Saudi Arabian editor Raif Badawi (Photo: Reuters)
A Saudi court sentenced Raef Badawi, the founder of a human rights group, to 10 years in jail and 1,000 lashes Wednesday over "insulting Islam," an activist said.
Badawi, who has been behind bars since June 2012, has also been ordered to pay a fine of one million riyals ($266,666/191,846 euros), said the head of the network, Suad al-Shamari.
"He is a prisoner of conscience," said Shamari, pointing out that there is "no criminal charge against him."
"The ruling is unjust," she told AFP.
Badawi was sentenced in July 2013 to more than seven years in jail, in addition to 600 lashes, for insulting Islam, the religion of the ultra-conservative kingdom.
Concretely, the founder of the Saudi Liberal Network had criticised the role of the notorious religious police.
But an appeals court overturned the ruling, sending the case back for retrial.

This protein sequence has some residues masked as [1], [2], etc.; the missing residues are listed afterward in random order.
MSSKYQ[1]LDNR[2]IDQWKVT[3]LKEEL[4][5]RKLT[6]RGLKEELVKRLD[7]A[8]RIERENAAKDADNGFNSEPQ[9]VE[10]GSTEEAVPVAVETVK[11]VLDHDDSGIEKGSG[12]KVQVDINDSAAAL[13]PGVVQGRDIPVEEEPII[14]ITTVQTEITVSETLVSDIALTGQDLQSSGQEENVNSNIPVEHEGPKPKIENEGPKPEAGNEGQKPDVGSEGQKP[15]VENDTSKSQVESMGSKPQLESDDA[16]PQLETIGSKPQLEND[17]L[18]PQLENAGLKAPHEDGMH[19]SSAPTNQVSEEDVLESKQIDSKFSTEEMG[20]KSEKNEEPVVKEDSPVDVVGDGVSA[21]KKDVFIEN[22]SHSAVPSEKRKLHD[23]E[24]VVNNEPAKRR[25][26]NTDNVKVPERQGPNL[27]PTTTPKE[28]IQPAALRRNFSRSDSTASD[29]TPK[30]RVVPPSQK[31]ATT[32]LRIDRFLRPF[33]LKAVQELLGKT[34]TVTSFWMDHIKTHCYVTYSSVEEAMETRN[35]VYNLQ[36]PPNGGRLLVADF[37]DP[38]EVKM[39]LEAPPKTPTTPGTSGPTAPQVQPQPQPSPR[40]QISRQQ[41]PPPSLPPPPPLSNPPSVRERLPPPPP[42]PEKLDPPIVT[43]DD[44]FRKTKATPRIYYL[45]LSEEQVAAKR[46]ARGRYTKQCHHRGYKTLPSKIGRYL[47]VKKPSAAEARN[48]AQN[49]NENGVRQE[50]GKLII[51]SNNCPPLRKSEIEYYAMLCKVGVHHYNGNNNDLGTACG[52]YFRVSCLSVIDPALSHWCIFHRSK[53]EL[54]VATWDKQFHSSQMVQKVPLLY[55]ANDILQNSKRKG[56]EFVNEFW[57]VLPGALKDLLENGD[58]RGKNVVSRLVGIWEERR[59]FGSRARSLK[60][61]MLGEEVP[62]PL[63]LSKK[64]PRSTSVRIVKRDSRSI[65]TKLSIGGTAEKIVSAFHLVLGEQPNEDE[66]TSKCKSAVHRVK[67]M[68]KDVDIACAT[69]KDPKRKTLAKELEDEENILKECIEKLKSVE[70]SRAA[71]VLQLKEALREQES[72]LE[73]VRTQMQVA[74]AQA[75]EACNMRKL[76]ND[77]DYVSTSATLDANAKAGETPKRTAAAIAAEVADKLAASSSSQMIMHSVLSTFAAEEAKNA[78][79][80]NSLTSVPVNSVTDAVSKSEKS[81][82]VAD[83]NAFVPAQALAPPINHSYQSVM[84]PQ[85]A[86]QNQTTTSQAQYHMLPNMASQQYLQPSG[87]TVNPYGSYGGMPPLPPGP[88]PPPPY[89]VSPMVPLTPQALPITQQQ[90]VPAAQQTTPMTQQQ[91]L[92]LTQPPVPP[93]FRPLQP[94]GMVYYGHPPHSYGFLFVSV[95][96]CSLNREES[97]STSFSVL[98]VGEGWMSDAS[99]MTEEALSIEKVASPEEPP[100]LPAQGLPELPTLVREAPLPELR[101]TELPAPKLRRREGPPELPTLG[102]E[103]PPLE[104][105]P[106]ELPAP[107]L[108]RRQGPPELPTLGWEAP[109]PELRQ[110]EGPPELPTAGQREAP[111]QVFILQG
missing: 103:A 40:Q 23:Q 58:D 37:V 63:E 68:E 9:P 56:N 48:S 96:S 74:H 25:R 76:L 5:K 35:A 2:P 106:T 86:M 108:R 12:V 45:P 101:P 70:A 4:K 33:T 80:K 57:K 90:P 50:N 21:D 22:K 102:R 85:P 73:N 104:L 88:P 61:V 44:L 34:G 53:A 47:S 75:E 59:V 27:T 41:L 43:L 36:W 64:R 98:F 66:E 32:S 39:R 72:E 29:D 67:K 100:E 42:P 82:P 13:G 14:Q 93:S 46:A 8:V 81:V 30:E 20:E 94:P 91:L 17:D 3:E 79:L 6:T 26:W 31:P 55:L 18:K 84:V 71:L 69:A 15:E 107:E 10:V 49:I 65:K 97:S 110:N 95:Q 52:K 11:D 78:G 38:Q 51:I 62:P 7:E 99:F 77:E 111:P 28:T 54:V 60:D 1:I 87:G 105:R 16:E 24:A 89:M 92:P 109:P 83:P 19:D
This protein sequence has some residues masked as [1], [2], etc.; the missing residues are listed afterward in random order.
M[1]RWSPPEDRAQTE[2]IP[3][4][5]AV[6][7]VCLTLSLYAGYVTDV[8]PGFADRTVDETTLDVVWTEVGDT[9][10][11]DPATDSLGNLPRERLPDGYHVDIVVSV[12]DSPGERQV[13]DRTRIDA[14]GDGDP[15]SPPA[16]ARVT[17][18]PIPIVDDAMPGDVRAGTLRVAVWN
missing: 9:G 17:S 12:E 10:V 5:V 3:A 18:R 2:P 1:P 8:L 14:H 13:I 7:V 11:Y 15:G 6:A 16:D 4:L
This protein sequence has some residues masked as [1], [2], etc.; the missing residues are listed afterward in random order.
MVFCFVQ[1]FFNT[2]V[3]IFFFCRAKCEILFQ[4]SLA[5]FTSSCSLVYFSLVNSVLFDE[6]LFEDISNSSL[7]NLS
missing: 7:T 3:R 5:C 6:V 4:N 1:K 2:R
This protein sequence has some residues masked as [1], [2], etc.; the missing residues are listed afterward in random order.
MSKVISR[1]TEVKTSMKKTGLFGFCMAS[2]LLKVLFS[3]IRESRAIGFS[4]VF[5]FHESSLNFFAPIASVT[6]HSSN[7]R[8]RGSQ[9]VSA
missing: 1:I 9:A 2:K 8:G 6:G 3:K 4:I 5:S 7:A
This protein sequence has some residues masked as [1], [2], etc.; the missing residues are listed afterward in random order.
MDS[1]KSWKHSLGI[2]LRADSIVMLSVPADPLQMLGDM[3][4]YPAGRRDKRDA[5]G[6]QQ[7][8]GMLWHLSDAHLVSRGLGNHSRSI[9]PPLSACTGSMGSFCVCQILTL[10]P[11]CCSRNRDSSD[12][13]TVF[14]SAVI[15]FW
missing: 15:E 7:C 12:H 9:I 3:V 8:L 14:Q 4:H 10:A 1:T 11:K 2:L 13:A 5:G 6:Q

Prior to his arrest, Badawi's network had announced a "day of liberalism" and called for an end to the influence of religion on public life in Saudi Arabia.
Shamari said the network's website had "criticised some clerics, the Commission for the Promotion of Virtue and Prevention of Vice (religious police), in addition to religious fatwas (edicts) considered harmful to Islam."
She said the government was not behind prosecuting Badawi, stressing that "clerics have filed a lawsuit against him."
"The government tries to appease them (clerics) at our expense sometimes," she lamented.
The Saudi Liberal Network has been active only online, Shamari said.
"Our activities remain virtual."